Why ICC beats the ATP test

Taking control of water microbiology requires relevant and accurate data. This article provides an overview of microbial detection methods and a deep dive into two rapid methods to quantify viable bacteria: the adenosine triphosphate (ATP) test and intact cell count (ICC).

The relevance of microbial testing

Industries as diverse as Food & Beverage (F&B), semiconductor and car production all use large amounts of water for different purposes and share a common source of risks and costs, namely waterborne bacteria. Approximately 25% of worldwide food loss is caused by microbial spoilage [1]. Not only do bacteria pose potential harm to end-products but also to employees, equipment and infrastructure. For instance, microbiologically influenced corrosion (MIC) leads to significant asset losses and unplanned maintenance, particularly in the oil and gas industry. Companies that require microbiologically sterile water in their production processes incur a substantial energy and maintenance bill from extensive water recirculation systems.

Therefore, many industries require detection and quantification of the total microbial burden as well as specific bacteria to reduce costs and risks of business interruption.

Solutions to quantify bacteria in water

The industrial microbiology market offers plenty of products to quantify viable (i.e. living) bacteria which are ultimately based on only a few relevant microbiological methods.

For one, the classic cultivation method which utilizes the fact that even one viable bacterial cell can grow into a colony of millions of cells which can then be seen and counted.

Different enzyme-substrate based methods use biochemical reactions with cell components to generate a light signal. Measuring the brightness of an enzyme reaction with adenosine triphosphate (ATP) is a common practice which will be further elaborated in this blog post.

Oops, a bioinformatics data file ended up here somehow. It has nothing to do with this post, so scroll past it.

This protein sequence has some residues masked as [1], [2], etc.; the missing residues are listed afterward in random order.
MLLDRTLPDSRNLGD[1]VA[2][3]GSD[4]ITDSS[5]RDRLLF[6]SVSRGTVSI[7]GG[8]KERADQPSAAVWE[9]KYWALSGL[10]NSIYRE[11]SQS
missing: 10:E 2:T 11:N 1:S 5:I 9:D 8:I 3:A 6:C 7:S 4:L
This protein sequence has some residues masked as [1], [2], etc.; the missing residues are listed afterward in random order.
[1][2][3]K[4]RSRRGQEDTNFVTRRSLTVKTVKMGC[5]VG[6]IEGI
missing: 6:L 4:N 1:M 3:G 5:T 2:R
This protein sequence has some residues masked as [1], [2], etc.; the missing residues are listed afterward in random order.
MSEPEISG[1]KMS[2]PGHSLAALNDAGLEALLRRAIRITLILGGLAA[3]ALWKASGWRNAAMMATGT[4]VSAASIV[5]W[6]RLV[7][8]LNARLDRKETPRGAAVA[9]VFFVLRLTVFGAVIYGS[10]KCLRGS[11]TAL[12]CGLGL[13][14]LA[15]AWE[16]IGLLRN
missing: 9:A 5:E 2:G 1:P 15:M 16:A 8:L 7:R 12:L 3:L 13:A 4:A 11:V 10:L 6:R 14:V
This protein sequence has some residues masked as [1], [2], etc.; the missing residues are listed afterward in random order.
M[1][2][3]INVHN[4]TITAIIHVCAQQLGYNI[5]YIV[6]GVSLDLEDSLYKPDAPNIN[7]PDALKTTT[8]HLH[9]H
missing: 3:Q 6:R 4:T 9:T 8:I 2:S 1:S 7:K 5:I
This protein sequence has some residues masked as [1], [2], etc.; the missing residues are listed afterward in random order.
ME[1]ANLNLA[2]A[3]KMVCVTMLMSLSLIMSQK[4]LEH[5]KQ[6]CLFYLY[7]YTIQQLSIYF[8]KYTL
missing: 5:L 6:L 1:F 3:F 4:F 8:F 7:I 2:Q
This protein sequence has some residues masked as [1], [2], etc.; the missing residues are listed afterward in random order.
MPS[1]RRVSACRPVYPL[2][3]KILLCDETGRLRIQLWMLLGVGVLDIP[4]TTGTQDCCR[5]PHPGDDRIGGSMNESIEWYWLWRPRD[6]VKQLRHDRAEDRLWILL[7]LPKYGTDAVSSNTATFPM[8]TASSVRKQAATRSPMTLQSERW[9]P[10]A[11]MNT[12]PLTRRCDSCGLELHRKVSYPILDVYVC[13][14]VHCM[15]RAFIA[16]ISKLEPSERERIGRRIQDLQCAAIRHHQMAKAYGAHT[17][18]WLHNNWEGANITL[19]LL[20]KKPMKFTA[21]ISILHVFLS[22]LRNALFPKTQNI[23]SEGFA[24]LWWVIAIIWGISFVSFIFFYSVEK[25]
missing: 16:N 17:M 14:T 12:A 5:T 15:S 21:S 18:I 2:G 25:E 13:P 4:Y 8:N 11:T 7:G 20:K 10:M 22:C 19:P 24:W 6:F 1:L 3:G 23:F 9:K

Unlike cultivation and enzyme-substrate based methods, flow cytometry is an optical measurement method that directly counts viable bacteria by analysing and counting fluorescence signals that originate from the surface and from the DNA of cells which have been stained with dyes that emit different colours. One signal equals one bacterial cell which allows for single cell counting.

Using ATP to assess microbial load

ATP is the fuel of all living cells and thus the basic energy molecule for all cellular processes. Each living cell contains intracellular ATP [2], [3] which is required for regulation of stored energy, enzyme functionality and for biosynthesis [2].

The traditional cultivation method for microbiological analysis is slow and lacking sensitivity because only a fraction of cells might form colonies [2]. Measuring ATP does not depend on bacterial growth and is often used to examine the effectiveness of cleaning and for hygiene monitoring. Finding ATP on surfaces serves as an indicator for insufficient cleaning and contaminants like bacteria [4]. While ATP tests are rapid, easy to use and affordable [4], they might not be sensitive enough [3].